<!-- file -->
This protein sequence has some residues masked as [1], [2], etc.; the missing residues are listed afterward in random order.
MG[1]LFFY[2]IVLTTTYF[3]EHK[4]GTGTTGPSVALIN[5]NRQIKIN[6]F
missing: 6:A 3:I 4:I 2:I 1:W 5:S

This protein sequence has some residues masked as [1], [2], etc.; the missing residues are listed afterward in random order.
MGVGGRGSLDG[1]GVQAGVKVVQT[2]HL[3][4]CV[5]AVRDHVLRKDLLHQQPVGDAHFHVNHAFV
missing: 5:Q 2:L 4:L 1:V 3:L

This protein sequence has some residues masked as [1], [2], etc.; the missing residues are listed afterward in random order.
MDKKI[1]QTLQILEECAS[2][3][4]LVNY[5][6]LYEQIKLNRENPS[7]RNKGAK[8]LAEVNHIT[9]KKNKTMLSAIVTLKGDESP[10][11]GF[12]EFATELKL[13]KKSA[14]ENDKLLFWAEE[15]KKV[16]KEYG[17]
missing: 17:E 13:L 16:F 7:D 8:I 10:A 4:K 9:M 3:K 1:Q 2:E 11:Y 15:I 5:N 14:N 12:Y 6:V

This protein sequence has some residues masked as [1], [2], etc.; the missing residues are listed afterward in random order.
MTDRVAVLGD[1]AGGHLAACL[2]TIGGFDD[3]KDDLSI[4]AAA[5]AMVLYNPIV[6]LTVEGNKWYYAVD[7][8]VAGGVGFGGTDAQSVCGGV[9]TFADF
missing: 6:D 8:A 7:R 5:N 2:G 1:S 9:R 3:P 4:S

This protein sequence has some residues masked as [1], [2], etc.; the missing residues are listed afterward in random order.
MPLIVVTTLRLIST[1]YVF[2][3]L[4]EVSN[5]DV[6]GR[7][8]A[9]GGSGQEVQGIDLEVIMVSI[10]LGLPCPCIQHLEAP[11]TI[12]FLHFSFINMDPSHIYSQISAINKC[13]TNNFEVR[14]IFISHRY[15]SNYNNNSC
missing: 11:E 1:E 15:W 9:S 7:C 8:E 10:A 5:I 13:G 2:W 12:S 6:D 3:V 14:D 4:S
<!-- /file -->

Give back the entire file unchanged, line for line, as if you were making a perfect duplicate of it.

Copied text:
This protein sequence has some residues masked as [1], [2], etc.; the missing residues are listed afterward in random order.
MG[1]LFFY[2]IVLTTTYF[3]EHK[4]GTGTTGPSVALIN[5]NRQIKIN[6]F
missing: 6:A 3:I 4:I 2:I 1:W 5:S

This protein sequence has some residues masked as [1], [2], etc.; the missing residues are listed afterward in random order.
MGVGGRGSLDG[1]GVQAGVKVVQT[2]HL[3][4]CV[5]AVRDHVLRKDLLHQQPVGDAHFHVNHAFV
missing: 5:Q 2:L 4:L 1:V 3:L

This protein sequence has some residues masked as [1], [2], etc.; the missing residues are listed afterward in random order.
MDKKI[1]QTLQILEECAS[2][3][4]LVNY[5][6]LYEQIKLNRENPS[7]RNKGAK[8]LAEVNHIT[9]KKNKTMLSAIVTLKGDESP[10][11]GF[12]EFATELKL[13]KKSA[14]ENDKLLFWAEE[15]KKV[16]KEYG[17]
missing: 17:E 13:L 16:F 7:D 8:I 10:A 4:K 9:M 3:K 1:Q 2:E 11:Y 15:I 5:N 14:N 12:Y 6:V

This protein sequence has some residues masked as [1], [2], etc.; the missing residues are listed afterward in random order.
MTDRVAVLGD[1]AGGHLAACL[2]TIGGFDD[3]KDDLSI[4]AAA[5]AMVLYNPIV[6]LTVEGNKWYYAVD[7][8]VAGGVGFGGTDAQSVCGGV[9]TFADF
missing: 6:D 8:A 7:R 5:N 2:G 1:S 9:R 3:P 4:S

This protein sequence has some residues masked as [1], [2], etc.; the missing residues are listed afterward in random order.
MPLIVVTTLRLIST[1]YVF[2][3]L[4]EVSN[5]DV[6]GR[7][8]A[9]GGSGQEVQGIDLEVIMVSI[10]LGLPCPCIQHLEAP[11]TI[12]FLHFSFINMDPSHIYSQISAINKC[13]TNNFEVR[14]IFISHRY[15]SNYNNNSC
missing: 11:E 1:E 15:W 9:S 7:C 8:E 10:A 5:I 13:G 2:W 12:S 6:D 3:V 14:D 4:S